2018 was a very hot, but above all extremely dry year. If things continue like this in 2019, groundwater levels and water resources will have no chance of recovering. However, the biggest loser of the drought is the climate.
The term “Heißzeit” (hot age) hit the headlines nationwide in Germany in 2018 and was choosen as “word of the year”. It is a wordplay on the German term “Eiszeit” (ice age). The summer had indeed been unusually warm – with an average of 10.4 degrees Celsius, 2018 was even the warmest year since the beginning of Germany-wide weather records in 1881. For farmers in particular, however, the biggest problem was not the heat, but the extreme drought that began in June.
“Our measuring stations in the meadows and forests of the Eifel as well as on a field in Selhausen near Jülich recorded an annual average of up to 23 per cent less precipitation than usual in 2018,” reports Dr. Alexander Graf from the Institute of Bio- and Geosciences (IBG-3). The three stations belong to the Helmholtz initiative TERENO, a network for earth observation stretching from the North German lowlands to the Bavarian Alps. The researchers measure how the surface of the land and the atmosphere exchange substances and energy – from precipitation and evaporation to carbon dioxide.
Compared to the Jülich locations, rainfall in other German regions was even lower (see chart here). According to the German Drought Monitor, summer and autumn have never been drier than in 2018 compared to the average since 1951. The drought continued even after the great heat had passed in September: the peak of the strain on the soil was not reached until early December as the soil and groundwater systems have a delayed reaction to the absence of rain. “The 2018 drought is still in the system,” says Graf.
“The 2018 drought is still in the system. If it continues to rain too little this year, the situation could worsen further.”
Dr. Alexander Graf, Institute of Bio- and Geosciences (IBG-3)
“At the beginning of 2019, soil moisture was significantly lower in most regions than in the previous year and so were groundwater levels. If it continues to rain too little this year, the situation in the affected areas could worsen further. Some consequences become apparent later on: in forests, for example, such weather events can lead to pest epidemics years later.”
According to Alexander Graf, the biggest loser of the 2018 drought was the climate: “Every summer like the one in 2018 is a lost opportunity for our biosphere to reduce the carbon dioxide load in the atmosphere,” says the Jülich expert. A rule of thumb is that an area that evaporates less than usual also absorbs less carbon dioxide than usual – either because the plants have dried up anyway or because they close their stomata in the leaves and perform less photosynthesis, in which sugar and oxygen are produced from carbon dioxide, light and water. This means that the plants do not grow as well and absorb less carbon dioxide. More CO2 in the atmosphere, however, intensifies the greenhouse effect and thus advances global warming – and as a result, climate change. Global warming, in turn, means more drought on average – a vicious circle.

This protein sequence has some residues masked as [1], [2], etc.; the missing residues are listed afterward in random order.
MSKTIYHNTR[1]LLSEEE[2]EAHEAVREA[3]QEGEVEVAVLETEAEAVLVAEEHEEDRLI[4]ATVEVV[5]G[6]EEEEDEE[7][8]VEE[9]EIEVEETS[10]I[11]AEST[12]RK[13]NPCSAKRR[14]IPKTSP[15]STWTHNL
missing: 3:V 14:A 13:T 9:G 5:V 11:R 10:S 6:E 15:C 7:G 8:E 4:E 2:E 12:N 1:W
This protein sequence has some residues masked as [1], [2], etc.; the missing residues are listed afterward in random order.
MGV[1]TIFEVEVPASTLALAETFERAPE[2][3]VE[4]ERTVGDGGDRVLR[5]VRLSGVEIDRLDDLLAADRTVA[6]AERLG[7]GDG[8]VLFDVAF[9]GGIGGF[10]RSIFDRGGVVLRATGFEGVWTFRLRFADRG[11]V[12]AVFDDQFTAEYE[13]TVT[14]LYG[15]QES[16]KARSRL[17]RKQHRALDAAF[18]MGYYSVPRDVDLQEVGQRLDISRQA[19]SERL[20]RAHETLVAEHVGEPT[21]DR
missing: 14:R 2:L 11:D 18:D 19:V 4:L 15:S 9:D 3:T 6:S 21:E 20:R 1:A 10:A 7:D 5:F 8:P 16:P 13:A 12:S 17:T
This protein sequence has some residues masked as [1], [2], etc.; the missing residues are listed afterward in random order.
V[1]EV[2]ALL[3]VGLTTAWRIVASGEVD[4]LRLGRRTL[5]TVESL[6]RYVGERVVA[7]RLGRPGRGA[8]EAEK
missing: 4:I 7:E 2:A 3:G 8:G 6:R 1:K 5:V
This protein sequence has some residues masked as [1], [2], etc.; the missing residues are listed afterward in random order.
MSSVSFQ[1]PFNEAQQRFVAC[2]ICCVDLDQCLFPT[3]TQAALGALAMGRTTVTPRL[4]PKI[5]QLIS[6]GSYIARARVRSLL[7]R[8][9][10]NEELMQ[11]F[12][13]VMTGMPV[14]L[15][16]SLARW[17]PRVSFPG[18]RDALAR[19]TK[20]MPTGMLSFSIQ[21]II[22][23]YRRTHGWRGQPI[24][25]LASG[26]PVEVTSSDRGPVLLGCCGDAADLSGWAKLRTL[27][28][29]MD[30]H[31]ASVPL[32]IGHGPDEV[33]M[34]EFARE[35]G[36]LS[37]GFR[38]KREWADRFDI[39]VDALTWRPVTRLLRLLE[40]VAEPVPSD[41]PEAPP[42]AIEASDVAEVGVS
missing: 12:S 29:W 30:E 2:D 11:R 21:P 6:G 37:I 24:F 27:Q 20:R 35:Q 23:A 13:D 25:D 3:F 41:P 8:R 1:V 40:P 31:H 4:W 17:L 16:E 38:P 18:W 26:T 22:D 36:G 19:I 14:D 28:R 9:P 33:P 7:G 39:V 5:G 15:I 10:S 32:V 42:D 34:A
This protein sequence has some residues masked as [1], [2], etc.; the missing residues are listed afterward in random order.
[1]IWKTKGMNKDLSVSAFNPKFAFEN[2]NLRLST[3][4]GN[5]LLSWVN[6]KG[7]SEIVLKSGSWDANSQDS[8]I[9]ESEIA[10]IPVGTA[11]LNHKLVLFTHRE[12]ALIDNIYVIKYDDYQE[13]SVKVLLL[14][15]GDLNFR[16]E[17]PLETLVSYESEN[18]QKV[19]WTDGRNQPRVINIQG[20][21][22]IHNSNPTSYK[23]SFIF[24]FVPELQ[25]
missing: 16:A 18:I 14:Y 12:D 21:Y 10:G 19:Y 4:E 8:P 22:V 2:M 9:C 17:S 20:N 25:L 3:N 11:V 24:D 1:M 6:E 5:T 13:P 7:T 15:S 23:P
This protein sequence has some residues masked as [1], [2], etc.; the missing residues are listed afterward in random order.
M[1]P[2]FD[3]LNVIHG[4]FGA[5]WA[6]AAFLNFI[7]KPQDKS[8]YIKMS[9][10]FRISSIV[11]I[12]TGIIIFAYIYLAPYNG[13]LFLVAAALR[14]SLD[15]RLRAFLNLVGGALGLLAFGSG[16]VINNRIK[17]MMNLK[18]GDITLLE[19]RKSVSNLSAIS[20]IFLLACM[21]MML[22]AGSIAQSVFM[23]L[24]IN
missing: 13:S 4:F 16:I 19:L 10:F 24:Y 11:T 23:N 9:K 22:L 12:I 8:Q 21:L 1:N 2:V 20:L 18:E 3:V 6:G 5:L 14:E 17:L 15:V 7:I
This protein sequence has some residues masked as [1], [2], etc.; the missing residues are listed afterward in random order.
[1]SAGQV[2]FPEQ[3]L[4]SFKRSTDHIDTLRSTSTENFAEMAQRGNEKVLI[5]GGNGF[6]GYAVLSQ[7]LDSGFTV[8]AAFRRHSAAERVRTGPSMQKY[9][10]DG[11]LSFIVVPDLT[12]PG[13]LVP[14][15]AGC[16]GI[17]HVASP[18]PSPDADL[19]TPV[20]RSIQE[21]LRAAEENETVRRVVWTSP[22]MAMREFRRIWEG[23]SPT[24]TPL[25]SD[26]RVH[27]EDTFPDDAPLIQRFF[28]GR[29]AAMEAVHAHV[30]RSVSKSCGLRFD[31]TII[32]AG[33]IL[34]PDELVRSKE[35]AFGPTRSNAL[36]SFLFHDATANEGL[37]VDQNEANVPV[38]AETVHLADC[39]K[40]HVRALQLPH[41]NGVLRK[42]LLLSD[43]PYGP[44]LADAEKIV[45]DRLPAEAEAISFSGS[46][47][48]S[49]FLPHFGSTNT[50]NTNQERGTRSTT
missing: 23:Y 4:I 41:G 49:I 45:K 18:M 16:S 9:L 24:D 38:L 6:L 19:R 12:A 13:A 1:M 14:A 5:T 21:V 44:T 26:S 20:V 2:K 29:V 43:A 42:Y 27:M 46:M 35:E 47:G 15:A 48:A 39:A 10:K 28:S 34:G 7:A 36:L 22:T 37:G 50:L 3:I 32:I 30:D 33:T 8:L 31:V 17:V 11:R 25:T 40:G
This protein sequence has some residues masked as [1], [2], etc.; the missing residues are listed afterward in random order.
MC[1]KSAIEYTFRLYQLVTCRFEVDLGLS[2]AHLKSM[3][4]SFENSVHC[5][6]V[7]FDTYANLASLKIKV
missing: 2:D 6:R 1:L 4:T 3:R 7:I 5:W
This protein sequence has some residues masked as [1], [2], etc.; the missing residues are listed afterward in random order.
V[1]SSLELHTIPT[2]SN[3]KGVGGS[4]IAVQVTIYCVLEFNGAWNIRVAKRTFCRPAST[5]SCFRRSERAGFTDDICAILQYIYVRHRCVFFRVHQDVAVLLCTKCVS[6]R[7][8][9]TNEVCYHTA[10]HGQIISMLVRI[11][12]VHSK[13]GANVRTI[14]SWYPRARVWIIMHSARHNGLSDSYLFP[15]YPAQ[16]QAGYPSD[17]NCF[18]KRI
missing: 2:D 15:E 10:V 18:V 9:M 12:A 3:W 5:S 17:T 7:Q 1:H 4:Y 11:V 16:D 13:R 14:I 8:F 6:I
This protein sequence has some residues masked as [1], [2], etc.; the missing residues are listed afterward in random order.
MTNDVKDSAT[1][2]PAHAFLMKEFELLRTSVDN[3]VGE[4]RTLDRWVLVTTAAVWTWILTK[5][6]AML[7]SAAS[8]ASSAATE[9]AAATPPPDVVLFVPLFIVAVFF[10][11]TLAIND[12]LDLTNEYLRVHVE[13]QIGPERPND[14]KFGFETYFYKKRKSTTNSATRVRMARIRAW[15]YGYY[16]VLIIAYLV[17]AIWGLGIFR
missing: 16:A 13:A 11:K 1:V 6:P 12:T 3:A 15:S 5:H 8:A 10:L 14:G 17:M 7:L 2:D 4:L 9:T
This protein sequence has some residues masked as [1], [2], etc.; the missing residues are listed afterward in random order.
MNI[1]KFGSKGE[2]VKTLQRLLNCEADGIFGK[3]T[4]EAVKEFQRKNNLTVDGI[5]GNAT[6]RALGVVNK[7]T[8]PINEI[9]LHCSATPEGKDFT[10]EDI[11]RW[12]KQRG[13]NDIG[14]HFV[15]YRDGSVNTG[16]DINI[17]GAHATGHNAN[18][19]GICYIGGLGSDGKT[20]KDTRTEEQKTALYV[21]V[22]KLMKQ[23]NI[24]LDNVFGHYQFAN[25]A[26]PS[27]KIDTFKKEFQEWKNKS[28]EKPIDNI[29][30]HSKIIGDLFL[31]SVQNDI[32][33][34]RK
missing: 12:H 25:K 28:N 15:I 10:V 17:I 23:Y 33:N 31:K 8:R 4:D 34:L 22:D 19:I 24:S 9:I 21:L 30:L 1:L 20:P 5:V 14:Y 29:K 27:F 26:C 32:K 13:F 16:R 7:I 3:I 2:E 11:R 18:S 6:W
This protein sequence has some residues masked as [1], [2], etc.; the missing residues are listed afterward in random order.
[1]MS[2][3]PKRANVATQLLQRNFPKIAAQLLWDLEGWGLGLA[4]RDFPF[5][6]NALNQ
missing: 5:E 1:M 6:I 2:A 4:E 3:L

Precipitation in 2018 at selected locations (in millimetres)
longterm annual average
In 2018, forests, meadows, soils and fields reacted very differently to too much sun and too little rain. Evaporation played an important role.
During evaporation, water is converted into water vapour on the earth’s surface – above water (1) and soil (2) as well as by plants (3). The water vapour rises (4), cools down in the process and condenses to clouds (5). It then returns to the land surface as precipitation (6), where the precipitation seeps into the groundwater (7) and supplies lakes, rivers and oceans with new water (8). The cycle then begins anew.
The field in Selhausen, at which Jülich researchers continuously collect measurement data, evaporated a quarter less water in 2018 than in a normal year. The reason: due to the warm temperatures, the farmer was able to harvest his grain earlier than usual. As a result, the area lay fallow much earlier. Groundwater and soil water had subsequently dropped to such depths that the so-called capillary forces in the soil were not sufficient to bring the water to the earth’s surface. Another effect: “Such surfaces, which do not emit any cooling water vapour, contribute to making an already warm summer even warmer,” explains Graf.
In contrast to the previous year, both the forest and the grassland in the Eifel evaporated up to seven per cent more water despite the drought. This happened mainly through the plants. Their roots were deep enough to make use of remaining water reserves. These surfaces were thus able to at least partially cover the atmosphere’s greater water vapour demand. But this plus had a price: in 2018, the two investigated sites supplied 22 per cent (forest) and 38 per cent (meadow) less water for rivers and groundwater recharge.
The water levels of various rivers fell to record depths by autumn. For example, the level of the Rhine in Cologne was 69 centimetres in October. This was 12 centimetres less than the previous all-time low of September 2003. Because of the low water levels, many inland waterway vessels had to stop traffic for weeks or travel with little freight.
hours is how long the sun shone in Germany in 2018. This is the highest average value since the beginning of the measurements in Germany in 1951.
“The lowering of the groundwater level in 2018 is clearly visible – not only in Germany, but throughout Central Europe,” as Prof. Stefan Kollet from the Institute of Bio- and Geosciences (IBG-3) has found. He and his team have modelled Europe from the groundwater to the atmosphere and calculated the groundwater level depths for Central Europe from 1996 to 2018.
Photos: Jasper Suijten/shutterstock.com, Forschungszentrum Jülich/Sascha Kreklau, Graphic: SeitenPlan/ArtMari/Shutterstock